Headlines - Region 6
Tuesday, September 26, 2006
Antelope picture brighter in western portion of Region 6
Antelope hunters should find plenty of pronghorns in northeastern and north-central Montana this fall, with the highest populations in the western half of Region 6.
In the eastern portion of the region, antelope populations continue to rebound from the deadly winter of 2003-04 but are still below long-term numbers in some hunting districts. In the western portion of Region 6, populations are similar to last year and hunting license quotas have increased in proportion to the population.
“Antelope numbers were up 30 percent in Hunting District 620 last year and have stayed about the same this year, except that buck numbers appear to have increased this year,” says wildlife biologist Mark Sullivan in Malta. “Antelope licenses were increased from 500 to 800 in District 620 (southern Phillips County). Antelope numbers in the eastern portion of District 600 (northern Hill, Blaine and Phillips counties) are similar to last year.”
In the far western portion of Region 6, antelope populations increasing for the second straight year and hunters in southern Blaine, Chouteau and Hill counties should see abundant pronghorns in both native range and in wheat stubble habitats.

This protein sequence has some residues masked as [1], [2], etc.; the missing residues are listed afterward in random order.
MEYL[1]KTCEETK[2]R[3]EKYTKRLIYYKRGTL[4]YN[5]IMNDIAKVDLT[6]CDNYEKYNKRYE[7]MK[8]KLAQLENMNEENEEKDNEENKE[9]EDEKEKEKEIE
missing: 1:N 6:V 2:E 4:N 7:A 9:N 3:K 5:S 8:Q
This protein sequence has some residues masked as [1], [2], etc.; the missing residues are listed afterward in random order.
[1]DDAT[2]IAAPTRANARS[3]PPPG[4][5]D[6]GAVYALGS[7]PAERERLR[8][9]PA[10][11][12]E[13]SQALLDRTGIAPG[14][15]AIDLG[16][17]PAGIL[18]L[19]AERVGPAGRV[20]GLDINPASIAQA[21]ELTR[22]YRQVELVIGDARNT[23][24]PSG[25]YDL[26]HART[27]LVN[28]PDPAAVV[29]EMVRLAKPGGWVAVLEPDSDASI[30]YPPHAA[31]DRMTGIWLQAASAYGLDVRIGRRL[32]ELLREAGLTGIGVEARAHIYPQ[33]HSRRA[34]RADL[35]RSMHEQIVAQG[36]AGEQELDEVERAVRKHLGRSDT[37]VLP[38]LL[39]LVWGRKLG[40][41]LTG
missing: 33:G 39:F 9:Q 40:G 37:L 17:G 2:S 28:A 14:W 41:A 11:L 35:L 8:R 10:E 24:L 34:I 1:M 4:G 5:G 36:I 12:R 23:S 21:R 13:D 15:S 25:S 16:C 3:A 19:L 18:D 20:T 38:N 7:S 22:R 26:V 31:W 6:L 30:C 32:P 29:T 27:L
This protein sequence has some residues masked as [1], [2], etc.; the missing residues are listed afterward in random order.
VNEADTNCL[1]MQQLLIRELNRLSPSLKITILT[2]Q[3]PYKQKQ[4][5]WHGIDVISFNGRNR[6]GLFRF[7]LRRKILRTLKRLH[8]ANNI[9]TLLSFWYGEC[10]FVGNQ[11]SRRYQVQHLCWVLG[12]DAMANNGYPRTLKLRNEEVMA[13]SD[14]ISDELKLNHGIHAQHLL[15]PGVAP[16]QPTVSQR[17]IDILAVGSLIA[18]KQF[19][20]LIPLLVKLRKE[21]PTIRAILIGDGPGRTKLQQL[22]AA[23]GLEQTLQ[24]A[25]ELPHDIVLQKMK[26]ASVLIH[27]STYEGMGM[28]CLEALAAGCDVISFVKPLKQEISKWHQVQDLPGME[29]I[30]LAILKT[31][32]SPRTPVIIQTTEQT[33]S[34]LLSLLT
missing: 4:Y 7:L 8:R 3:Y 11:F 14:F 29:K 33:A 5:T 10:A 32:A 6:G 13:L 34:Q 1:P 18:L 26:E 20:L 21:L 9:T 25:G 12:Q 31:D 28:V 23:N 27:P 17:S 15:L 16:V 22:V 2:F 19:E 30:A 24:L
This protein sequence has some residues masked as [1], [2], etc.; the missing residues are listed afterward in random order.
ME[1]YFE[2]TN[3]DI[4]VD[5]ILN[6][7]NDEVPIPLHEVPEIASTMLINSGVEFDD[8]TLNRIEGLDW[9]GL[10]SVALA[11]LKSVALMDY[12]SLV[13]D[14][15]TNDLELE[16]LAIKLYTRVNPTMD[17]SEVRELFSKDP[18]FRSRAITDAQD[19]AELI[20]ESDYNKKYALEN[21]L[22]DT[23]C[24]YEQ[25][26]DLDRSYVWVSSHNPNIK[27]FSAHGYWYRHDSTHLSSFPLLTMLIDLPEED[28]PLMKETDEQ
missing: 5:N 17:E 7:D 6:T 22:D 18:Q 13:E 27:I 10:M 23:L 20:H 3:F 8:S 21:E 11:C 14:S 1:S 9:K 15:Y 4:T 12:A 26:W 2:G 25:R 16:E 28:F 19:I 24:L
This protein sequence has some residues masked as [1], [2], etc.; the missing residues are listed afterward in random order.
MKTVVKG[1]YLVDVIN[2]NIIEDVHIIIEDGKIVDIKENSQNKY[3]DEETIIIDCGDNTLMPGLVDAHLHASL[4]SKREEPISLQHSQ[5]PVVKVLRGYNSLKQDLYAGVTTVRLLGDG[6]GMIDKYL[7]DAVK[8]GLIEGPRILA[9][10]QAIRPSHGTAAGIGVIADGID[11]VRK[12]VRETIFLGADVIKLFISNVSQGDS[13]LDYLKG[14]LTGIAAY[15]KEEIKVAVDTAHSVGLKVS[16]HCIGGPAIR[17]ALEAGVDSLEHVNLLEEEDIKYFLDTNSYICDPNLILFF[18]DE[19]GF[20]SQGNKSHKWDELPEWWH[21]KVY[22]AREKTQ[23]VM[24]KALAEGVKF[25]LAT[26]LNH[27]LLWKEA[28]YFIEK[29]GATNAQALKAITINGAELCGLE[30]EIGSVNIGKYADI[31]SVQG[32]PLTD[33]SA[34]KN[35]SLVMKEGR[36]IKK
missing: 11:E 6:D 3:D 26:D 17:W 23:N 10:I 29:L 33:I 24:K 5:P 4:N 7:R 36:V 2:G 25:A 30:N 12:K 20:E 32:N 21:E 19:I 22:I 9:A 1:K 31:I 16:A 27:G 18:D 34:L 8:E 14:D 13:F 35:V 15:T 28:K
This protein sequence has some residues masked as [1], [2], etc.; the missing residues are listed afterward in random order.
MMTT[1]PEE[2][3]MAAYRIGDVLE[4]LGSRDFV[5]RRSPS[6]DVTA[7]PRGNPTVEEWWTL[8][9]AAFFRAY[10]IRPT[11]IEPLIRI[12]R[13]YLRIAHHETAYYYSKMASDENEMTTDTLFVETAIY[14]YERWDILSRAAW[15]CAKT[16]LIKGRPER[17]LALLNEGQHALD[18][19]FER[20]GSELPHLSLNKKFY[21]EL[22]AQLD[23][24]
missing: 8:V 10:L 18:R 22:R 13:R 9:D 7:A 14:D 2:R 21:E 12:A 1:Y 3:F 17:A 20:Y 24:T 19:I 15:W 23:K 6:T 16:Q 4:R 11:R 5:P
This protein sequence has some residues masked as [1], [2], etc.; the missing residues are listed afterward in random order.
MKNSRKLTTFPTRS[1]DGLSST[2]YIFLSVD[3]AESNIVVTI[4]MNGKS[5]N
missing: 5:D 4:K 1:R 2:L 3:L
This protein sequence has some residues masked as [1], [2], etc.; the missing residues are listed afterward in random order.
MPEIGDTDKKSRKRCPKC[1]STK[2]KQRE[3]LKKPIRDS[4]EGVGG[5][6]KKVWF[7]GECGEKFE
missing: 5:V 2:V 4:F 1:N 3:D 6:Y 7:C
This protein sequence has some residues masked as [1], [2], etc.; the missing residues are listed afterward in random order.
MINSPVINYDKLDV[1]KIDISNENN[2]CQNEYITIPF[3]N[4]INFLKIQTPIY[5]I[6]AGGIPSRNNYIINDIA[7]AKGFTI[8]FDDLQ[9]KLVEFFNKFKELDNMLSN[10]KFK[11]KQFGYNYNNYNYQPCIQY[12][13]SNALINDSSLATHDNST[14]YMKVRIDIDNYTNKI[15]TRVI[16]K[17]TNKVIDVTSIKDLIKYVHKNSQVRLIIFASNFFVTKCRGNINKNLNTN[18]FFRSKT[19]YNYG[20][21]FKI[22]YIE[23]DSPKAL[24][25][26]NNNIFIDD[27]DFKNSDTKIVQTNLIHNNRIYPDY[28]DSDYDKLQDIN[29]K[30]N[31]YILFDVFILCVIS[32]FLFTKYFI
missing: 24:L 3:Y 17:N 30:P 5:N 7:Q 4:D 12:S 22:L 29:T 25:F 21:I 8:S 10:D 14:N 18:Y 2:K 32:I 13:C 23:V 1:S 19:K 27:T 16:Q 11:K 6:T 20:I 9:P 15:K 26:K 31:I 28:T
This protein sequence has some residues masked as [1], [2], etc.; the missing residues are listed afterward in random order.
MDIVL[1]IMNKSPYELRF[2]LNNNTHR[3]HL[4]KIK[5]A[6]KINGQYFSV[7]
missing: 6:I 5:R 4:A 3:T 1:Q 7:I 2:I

Kelvin Johnson, wildlife biologist based in Glasgow, says antelope numbers continue to increase in both the northern and southern portions of Valley County and this year’s survey indicates populations are above the long-term average. In the western portion of McCone County’s District 650, antelope numbers are 15 percent higher than 2005 levels and nearing long-term averages, says Johnson, who notes that this year’s fawn production in the area was excellent.
In the eastern portion of District 650, pronghorn populations are about 15 percent below the long-term average, reports biologist Scott Thompson.
“Fawn production is near average this year, while the ratio of bucks to does is about 35 bucks per 100 does, near the long-term average and within the department’s objective for this habitat type,” says Thompson. “Dry summer conditions will likely take their toll on antelope in eastern McCone and Richland counties. This may be more important as winter nears.”
To the north, in the eastern half of District 670 (which includes portions of Daniels, Sheridan and Roosevelt counties) antelope habitat is marginal and aerial surveys are not conducted. But Thompson notes that informal observations indicate good fawn production and typical numbers of antelope.
Montana’s archery antelope season started Aug. 15 and ends Oct. 7. The rifle antelope season opens Sunday, Oct. 8 and runs through Nov. 5.